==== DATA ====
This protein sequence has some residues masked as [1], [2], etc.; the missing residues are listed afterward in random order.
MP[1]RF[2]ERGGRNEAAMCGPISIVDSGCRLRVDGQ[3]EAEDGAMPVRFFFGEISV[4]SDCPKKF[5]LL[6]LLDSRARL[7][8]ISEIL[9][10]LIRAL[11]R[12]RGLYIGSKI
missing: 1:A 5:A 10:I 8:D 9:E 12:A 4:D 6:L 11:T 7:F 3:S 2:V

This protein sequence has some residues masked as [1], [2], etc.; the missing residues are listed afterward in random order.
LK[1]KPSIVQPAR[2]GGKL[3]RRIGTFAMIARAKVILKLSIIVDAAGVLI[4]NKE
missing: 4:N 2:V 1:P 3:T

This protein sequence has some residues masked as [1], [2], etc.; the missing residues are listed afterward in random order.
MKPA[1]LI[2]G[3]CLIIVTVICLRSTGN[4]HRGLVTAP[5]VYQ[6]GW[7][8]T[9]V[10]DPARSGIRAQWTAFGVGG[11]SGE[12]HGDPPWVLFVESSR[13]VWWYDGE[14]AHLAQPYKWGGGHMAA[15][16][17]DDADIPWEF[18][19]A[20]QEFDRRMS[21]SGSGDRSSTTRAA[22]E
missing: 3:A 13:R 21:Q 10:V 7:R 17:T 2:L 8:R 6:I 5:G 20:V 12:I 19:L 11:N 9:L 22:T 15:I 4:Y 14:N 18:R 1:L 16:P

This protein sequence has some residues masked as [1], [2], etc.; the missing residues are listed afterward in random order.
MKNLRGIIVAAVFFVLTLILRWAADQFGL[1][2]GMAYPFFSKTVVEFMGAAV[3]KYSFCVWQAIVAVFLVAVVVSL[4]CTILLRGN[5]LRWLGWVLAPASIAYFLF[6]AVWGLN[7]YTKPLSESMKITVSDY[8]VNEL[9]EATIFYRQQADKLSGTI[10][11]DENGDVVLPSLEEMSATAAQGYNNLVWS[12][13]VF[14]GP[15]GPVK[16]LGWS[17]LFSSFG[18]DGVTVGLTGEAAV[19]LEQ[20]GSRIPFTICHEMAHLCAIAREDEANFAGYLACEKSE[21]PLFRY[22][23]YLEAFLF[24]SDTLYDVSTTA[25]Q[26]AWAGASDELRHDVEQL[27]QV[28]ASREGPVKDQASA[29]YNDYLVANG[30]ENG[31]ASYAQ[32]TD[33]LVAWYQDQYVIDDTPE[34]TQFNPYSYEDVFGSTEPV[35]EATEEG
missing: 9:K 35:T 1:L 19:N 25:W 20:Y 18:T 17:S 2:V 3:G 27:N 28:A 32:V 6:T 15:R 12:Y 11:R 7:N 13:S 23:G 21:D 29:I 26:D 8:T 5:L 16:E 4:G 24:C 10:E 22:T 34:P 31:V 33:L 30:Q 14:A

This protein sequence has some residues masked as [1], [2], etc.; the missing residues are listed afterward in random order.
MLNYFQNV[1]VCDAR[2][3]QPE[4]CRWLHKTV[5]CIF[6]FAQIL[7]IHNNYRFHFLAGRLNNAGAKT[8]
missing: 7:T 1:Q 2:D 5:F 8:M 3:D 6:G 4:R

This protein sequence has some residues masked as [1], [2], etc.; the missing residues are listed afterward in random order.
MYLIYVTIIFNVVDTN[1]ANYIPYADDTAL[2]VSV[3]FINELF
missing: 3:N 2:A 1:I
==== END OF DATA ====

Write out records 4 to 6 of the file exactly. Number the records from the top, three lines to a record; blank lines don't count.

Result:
This protein sequence has some residues masked as [1], [2], etc.; the missing residues are listed afterward in random order.
MKNLRGIIVAAVFFVLTLILRWAADQFGL[1][2]GMAYPFFSKTVVEFMGAAV[3]KYSFCVWQAIVAVFLVAVVVSL[4]CTILLRGN[5]LRWLGWVLAPASIAYFLF[6]AVWGLN[7]YTKPLSESMKITVSDY[8]VNEL[9]EATIFYRQQADKLSGTI[10][11]DENGDVVLPSLEEMSATAAQGYNNLVWS[12][13]VF[14]GP[15]GPVK[16]LGWS[17]LFSSFG[18]DGVTVGLTGEAAV[19]LEQ[20]GSRIPFTICHEMAHLCAIAREDEANFAGYLACEKSE[21]PLFRY[22][23]YLEAFLF[24]SDTLYDVSTTA[25]Q[26]AWAGASDELRHDVEQL[27]QV[28]ASREGPVKDQASA[29]YNDYLVANG[30]ENG[31]ASYAQ[32]TD[33]LVAWYQDQYVIDDTPE[34]TQFNPYSYEDVFGSTEPV[35]EATEEG
missing: 9:K 35:T 1:L 19:N 25:W 20:Y 18:T 17:S 2:V 3:G 27:N 28:A 32:V 6:T 15:R 12:Y 11:R 7:N 13:S 23:G 21:D 29:I 26:D 8:T 5:L 16:E 4:G 24:C 10:E 22:T 34:P 31:V 33:L 30:Q 14:A

This protein sequence has some residues masked as [1], [2], etc.; the missing residues are listed afterward in random order.
MLNYFQNV[1]VCDAR[2][3]QPE[4]CRWLHKTV[5]CIF[6]FAQIL[7]IHNNYRFHFLAGRLNNAGAKT[8]
missing: 7:T 1:Q 2:D 5:F 8:M 3:D 6:G 4:R

This protein sequence has some residues masked as [1], [2], etc.; the missing residues are listed afterward in random order.
MYLIYVTIIFNVVDTN[1]ANYIPYADDTAL[2]VSV[3]FINELF
missing: 3:N 2:A 1:I